glass livers being developed at Leeds could
help those suffering from liver failure, and
improve understanding of how the organ works,
Peter Walker (left) of mechanical
engineering is leading Leeds’ contribution
to a three-year £320,000 project that
aims to replicate the geometry of the liver,
using glass and liver cells.
“The liver is a very complex organ,
which we still don’t fully understand,”
said Dr Walker. “If we can mimic closely
how it’s constructed and how the cells
function within it, we should ensure an effective
‘replacement’. It may also provide
an alternative to animal testing for hepatic
drugs and bring us one step closer to being
able to engineer liver tissue.”
artificial liver – to be used like a
dialysis machine – will be constructed
of tiny hexagonal glass plates with channels
running from their edges to the centre.
is the ideal substance for etching the channels
– less than 1/200 of a millimetre wide
– which are lined with liver cells which
reproduce the cleaning work of the organ.
blood flows to the edge of each hexagon and
down the channels, cleaned by cells as it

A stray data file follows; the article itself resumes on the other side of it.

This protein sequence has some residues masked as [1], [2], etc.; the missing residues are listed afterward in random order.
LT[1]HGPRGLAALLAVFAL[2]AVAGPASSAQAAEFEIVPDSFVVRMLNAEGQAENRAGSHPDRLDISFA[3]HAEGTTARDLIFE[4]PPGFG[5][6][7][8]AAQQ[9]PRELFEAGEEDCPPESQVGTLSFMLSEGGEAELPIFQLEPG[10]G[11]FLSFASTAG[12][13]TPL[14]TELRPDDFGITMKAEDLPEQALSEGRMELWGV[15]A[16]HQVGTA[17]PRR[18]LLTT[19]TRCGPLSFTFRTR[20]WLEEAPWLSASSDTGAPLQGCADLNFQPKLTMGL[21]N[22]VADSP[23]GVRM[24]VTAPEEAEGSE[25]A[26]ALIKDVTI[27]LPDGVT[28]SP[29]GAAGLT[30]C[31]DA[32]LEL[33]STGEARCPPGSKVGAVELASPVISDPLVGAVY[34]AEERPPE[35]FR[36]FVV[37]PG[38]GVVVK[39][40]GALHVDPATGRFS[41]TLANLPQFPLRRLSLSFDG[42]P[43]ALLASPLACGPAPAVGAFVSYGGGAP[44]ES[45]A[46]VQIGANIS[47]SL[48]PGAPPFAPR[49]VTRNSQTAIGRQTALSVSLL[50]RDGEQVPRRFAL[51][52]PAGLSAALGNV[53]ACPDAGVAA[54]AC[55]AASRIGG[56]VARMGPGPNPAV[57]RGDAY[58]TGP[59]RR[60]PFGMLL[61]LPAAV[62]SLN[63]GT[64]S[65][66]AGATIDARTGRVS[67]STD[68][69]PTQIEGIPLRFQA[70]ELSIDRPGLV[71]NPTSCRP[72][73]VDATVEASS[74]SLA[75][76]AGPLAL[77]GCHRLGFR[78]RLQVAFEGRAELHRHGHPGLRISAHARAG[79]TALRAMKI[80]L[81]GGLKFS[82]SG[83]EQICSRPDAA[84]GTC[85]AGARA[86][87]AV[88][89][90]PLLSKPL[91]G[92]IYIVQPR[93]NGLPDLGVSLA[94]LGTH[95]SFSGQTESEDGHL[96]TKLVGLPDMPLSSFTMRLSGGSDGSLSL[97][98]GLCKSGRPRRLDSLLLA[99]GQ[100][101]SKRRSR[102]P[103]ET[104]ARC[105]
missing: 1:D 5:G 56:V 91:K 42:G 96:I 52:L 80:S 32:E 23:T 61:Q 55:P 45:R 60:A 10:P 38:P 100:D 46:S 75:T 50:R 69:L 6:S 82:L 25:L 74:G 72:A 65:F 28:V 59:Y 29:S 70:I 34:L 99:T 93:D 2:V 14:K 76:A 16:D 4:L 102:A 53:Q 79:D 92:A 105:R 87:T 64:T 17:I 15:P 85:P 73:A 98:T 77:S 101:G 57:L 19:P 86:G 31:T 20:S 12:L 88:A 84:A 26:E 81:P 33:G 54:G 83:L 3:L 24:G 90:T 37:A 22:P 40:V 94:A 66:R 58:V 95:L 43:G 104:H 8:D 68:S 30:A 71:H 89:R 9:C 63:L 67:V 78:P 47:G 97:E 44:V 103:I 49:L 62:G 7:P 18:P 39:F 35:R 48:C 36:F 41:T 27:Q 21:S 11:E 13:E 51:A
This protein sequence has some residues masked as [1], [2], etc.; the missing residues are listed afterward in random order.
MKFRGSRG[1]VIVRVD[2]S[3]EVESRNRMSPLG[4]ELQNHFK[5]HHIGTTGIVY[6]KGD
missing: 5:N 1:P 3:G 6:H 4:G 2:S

goes, before exiting through a central ‘vein’.
The liver is the only organ in the body where
blood from veins and arteries is mixed together.
arterial blood, fresh from the lungs, provides
the cells with the oxygen they need to function,
while venal blood contains the impurities
for the liver to clean out.
major problem with artificial livers is that
as the blood runs through, it loses too much
oxygen, so cells at the end of the line are
no longer effective. “Reproducing the
exact layout of the liver should overcome
this problem, as cells will behave as they
do in the natural liver, performing different
cleaning functions dependent on their position
and the level of oxygen they receive,”
said Dr Walker.
He is creating computer simulations to model
the liver, so optimum channel size, flow rate
and density of cells can be calculated as
accurately as possible, before the artificial
liver is constructed in the laboratory.
The project is in collaboration with the Rutherford
Appleton Laboratory in Oxfordshire –
which is etching the glass plates –
and the University of Nottingham.
is funded for three years by the EPSRC.